What to do if you can't afford strata fees


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If you are struggling financially to pay your regular strata levies because of COVID, what are your options? Is there any chance of relief from the levies?

Your fate rests with your building's owners' corporation or body corporate. You must contact your strata committee and advise them of your financial circumstances.

But don't assume it will be sympathetic to the financial hardship of struggling owners. Many body corporates have taken a hard line with owners who can't afford the levies, arguing that the strata scheme can't afford to run out of money.

cant afford to pay strata fees

What happens when you don't pay

Strata levies pay for the ongoing management and maintenance of properties - electricity, insurance, repairs, cleaning and strata management. In COVID times, some apartment building costs have increased as more people work from home such as more cleaning.

If you can't pay, it does have an impact. If numerous owners in the one block can't pay, it could lead to the worst scenario - bankruptcy - where there is no money for maintenance and repairs.

At the same time, body corporates are having to face the fact that job losses due to COVID has meant that some apartment owners and landlords who can't evict tenants in severe financial hardship, don't have the funds to pay levies.

While some body corporates will be charging higher interest on unpaid levies as well as sending out a debt collection agency letter demanding payment, others will be empathetic and negotiate a payment plan or interest deferred or dropped.

The Strata Community Association (SCA) of Victoria recommends apartment owners should write to their owners' corporation to explain their circumstances and outline their request to have a payment plan put in place, penalty interest deferred or waived.

If your request is considered by the committee, the SCA advises that any discussion be followed up in writing so there is clarity on what was agreed, including start date, end date, the dollar amount payable, what fees are deferred and or waived for what time period, and what is the consequence if the agreement is not upheld.

cant afford to pay strata fees

How strata funds work

In Australia there are 316,227 strata schemes as 2.58 million people or 9% of the population live in apartments.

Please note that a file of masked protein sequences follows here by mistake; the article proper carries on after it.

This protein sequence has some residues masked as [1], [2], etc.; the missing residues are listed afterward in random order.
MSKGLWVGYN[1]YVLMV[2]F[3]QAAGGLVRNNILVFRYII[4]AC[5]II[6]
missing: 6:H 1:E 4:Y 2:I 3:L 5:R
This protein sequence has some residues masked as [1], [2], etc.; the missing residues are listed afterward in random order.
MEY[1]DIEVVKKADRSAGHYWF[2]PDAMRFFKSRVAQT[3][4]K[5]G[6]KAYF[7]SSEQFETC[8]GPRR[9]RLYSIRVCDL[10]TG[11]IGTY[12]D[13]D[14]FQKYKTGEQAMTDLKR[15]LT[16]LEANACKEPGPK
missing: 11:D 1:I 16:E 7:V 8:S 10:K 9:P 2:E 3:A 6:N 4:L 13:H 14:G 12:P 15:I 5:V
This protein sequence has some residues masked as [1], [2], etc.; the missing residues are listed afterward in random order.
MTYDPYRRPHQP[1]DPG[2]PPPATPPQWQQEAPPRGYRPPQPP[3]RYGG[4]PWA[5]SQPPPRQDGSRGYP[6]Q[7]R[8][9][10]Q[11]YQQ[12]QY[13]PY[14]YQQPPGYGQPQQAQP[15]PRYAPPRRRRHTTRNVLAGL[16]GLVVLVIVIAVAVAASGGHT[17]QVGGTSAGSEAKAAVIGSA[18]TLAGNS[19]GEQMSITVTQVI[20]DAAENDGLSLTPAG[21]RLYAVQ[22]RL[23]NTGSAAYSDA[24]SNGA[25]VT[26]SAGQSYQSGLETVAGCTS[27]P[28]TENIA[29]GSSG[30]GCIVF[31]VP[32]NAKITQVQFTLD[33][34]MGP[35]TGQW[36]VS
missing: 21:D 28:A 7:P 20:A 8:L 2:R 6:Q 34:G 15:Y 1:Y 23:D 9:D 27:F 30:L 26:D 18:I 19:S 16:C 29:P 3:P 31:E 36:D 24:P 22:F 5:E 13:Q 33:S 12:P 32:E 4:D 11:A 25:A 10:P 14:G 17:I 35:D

Most owners' corporations have two different funds, one to pay for ongoing costs and another that is a sinking fund for rainy day or scheduled capital works.

There has been discussion around owners' corporations taking some funds from the capital works or sinking fund to use to cover the levies until people are back on their feet.

But the problem is that some apartment buildings don't have much of a sinking fund, preferring to keep strata levies low.

Strata laws

Also each state has its own strata laws so it is impossible to generalise about whether owners' corporations can transfer funds from the sinking fund to the general administration account.

For example, in Queensland, the law is very strict that it cannot be moved from one fund to another. But in NSW the administration fund can borrow from the capital works fund, but it must be paid back in a set period of time.

As well some states have passed legislation that is designed to help with owners' financial hardship due to COVID and says schemes should consider owners' individual circumstances and the current economic spirit of supporting temporary arrangements without causing long-term financial detriment or insolvency. It is worth checking with your state government to see what is on offer.

In NSW there is legislation that enables schemes to enter into instalment plans, to apply discounts or to waive interest or defer capital works, according to strata lawyers, Bannermans Lawyers.

Under the Strata Schemes Management Amendment (Covid-19) Regulation 2020 and the Community Schemes Management Amendment (COVID-19) Regulation 2020 which came into effect on 5 June 2020, Bannermans says that owners' corporations by resolution at a general meeting can enter into a payment plan for overdue contributions. The payment plan is limited to a 12-month period.

NSW owners' corporations can also resolve at a general meeting to reduce contributions by 10% if they are paid before their due date. Bannermans says that levy contributions in arrears accrue interest at a rate of 10%. The interest is payable if the contribution is not paid within one month of the contribution being due and payable.

Also, strata schemes in NSW with more than two funds can transfer or use the money of one fund for the purposes of the other fund. But within three months of transferring or using the money, the owners' corporation must determine how to reimburse the funds transferred or used.

The Queensland government has also introduced amendments to the Body Corporate and Community Management Act, 1997 to assist financial issues arising from COVID. The fee relief is similar to those available in NSW with extending the due date for levies, reducing the sinking fund budget, no penalties for unpaid levies. The special measures continue up to December this year.

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Susan has been a finance journalist for more than 30 years, beginning at the Australian Financial Review before moving to the Sydney Morning Herald. She edited a superannuation magazine, Superfunds, for the Association of Superannuation Funds of Australia, and writes regularly on superannuation and managed funds. She's also author of the best-selling book Women and Money.